Measuring Earthquakes

A device called a seismometer measures the amount of ground shaking during an earthquake. This can detect all three types of waves.

What is the difference?

Intensity – measures the ground shaking. Often measured using the Mercalli Scale, based on observation of structural damage.

Magnitude- related to the amount of movement in the fault and the subsequent energy release. Magnitude is measured at the epicentre.

Secondary Hazards

__Liquefaction: __

Leads to the instability of buildings and potential collapse of buildings in the most severe cases.

It is the process by which water saturated material can lose it’s natural strength and behave more like a liquid.

In loose materials where water can fill in the spaces between each individual particle.

On land made up of silts and sands, can be a big problem on reclaimed land. This has been the case in San Francisco and Japan in the past.

In San Francisco, much of the liquefaction-related damage in the 1906 earthquake occurred in “reclaimed” areas that were once bay or marshland. These areas of filled or “made” land were typically filled with pumped or dredged sediment from the Bay floor. Although the extent of filled or “made” land was not as great as it is now, there were still large areas of San Francisco that suffered from poorly engineered fills and liquefaction of these fills.

Impacts of liquefaction:

Damage to buildings.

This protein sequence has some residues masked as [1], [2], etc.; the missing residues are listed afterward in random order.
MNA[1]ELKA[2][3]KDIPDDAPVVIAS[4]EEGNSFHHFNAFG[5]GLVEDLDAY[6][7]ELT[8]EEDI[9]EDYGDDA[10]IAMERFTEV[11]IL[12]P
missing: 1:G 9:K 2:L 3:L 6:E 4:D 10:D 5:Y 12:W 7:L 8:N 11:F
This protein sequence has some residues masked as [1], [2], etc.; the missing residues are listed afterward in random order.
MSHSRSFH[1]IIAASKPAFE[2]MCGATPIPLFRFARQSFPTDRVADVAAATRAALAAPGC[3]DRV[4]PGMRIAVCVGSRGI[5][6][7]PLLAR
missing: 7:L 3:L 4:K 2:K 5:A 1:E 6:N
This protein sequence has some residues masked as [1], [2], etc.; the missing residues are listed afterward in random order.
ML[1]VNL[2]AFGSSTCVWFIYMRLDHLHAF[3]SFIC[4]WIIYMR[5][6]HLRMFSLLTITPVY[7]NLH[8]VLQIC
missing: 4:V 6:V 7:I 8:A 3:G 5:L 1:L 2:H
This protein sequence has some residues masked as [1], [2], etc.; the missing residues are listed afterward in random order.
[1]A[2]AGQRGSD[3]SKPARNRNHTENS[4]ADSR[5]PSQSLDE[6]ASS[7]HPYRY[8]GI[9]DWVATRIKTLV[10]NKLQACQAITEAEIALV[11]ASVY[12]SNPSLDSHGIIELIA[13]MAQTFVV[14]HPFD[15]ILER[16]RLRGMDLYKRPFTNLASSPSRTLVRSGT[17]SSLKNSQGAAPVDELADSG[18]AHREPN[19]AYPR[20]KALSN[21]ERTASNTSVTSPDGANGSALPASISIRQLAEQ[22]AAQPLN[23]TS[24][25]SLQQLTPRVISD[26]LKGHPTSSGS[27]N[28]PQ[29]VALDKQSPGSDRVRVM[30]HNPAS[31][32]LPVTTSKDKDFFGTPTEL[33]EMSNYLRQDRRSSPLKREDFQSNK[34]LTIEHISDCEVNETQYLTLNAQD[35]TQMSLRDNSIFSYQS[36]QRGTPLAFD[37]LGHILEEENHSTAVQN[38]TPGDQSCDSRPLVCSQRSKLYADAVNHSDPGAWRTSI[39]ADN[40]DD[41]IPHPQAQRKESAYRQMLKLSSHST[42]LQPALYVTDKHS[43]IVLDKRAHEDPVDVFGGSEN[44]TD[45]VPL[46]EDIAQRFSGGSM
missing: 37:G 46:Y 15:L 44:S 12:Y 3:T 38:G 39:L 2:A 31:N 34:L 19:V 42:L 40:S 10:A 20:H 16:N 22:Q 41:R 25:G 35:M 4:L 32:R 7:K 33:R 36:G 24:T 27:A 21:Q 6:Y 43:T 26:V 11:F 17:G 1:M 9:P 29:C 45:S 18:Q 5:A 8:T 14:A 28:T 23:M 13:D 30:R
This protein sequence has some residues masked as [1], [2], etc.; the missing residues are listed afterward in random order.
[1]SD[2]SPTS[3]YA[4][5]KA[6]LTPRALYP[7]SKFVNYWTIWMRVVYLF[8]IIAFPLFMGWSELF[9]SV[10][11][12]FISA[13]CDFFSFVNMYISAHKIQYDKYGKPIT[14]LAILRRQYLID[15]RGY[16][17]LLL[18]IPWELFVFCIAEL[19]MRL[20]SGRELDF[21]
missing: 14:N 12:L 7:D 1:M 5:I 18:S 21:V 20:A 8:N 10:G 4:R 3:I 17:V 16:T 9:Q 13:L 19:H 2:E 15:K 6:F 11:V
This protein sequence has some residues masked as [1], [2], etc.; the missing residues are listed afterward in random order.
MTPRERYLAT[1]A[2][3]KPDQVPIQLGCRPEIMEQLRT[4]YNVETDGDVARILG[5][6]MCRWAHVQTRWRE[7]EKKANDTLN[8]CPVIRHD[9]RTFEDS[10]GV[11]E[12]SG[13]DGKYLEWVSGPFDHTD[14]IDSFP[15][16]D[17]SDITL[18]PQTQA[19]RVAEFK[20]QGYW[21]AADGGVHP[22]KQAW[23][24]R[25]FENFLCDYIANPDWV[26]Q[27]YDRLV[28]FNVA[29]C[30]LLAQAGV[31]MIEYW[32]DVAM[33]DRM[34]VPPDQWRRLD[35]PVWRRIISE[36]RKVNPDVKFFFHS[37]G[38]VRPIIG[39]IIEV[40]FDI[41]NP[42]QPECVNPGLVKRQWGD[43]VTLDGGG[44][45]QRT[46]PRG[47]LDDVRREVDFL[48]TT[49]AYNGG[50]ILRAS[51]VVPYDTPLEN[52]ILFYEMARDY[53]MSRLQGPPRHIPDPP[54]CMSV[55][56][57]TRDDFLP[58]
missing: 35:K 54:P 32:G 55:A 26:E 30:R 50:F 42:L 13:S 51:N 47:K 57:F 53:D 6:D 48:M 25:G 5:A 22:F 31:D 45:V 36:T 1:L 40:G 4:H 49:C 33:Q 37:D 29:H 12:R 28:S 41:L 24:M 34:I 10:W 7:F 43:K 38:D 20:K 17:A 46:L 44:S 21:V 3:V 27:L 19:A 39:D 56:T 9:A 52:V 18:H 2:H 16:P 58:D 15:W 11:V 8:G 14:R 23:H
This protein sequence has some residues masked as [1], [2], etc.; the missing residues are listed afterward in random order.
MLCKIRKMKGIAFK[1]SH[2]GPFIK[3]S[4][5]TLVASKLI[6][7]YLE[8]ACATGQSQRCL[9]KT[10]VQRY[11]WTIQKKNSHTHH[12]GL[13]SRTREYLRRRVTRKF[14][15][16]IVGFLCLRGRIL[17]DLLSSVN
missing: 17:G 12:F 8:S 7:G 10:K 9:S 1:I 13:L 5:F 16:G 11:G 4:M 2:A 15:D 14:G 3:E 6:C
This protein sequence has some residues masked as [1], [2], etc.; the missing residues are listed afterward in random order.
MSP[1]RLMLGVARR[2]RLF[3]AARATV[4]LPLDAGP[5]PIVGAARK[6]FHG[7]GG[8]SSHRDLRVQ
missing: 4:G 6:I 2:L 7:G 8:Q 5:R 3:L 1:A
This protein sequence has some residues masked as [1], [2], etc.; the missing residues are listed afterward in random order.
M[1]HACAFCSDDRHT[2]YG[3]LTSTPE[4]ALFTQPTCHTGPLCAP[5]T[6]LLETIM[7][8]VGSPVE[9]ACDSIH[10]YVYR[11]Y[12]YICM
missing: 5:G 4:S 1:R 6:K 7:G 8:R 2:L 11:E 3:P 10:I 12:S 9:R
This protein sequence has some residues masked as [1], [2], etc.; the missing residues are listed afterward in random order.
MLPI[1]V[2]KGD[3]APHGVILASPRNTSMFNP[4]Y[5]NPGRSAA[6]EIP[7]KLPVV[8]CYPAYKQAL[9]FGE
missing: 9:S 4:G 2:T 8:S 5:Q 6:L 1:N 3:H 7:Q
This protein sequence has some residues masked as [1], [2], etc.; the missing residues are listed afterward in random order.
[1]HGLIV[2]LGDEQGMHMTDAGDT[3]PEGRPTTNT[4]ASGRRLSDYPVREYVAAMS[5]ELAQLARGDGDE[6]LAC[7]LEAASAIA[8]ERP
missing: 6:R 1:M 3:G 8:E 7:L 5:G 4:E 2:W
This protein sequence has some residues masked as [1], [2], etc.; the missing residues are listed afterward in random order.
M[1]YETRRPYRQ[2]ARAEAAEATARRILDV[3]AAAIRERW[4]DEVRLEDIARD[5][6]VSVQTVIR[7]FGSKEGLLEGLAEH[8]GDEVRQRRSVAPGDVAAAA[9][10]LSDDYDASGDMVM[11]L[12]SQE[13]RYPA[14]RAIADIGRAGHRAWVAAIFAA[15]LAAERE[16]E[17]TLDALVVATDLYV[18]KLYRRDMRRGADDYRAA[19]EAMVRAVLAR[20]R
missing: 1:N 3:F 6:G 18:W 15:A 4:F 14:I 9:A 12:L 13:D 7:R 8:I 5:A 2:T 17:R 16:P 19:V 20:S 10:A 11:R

Damage to roads and bridges.

Damage to telecommunication and other services (gas, electricity and sewerage) which run through upper levels of the ground.

Delivery of aid is restricted.

Cost of rebuilding.


These are largely affected by the intensity (the level of shaking) experienced during an earthquake.

Landslides rarely occur when magnitudes are less than 4.


Tsunamis can be linked to volcanoes, landslides, earthquakes and meteorites, but they are one of the most distinctive and well known secondary hazards of EARTHQUAKES.

Tsunamis are a result of a huge displacement of water. They are NOT linked to normal tidal processes and they are NOT tidal waves.

Tsunamis differ from normal waves in several ways:

Long wavelengths (150 – 1500km)

Low amplitude (offshore wave height – 0.5 to 5m)

Fast velocities (speed – up to 600 kph)

A series of waves, not just one on it’s own.

A result of seabed displacement. Earthquakes, figure 1

They span outwards across oceans – they travel across the world.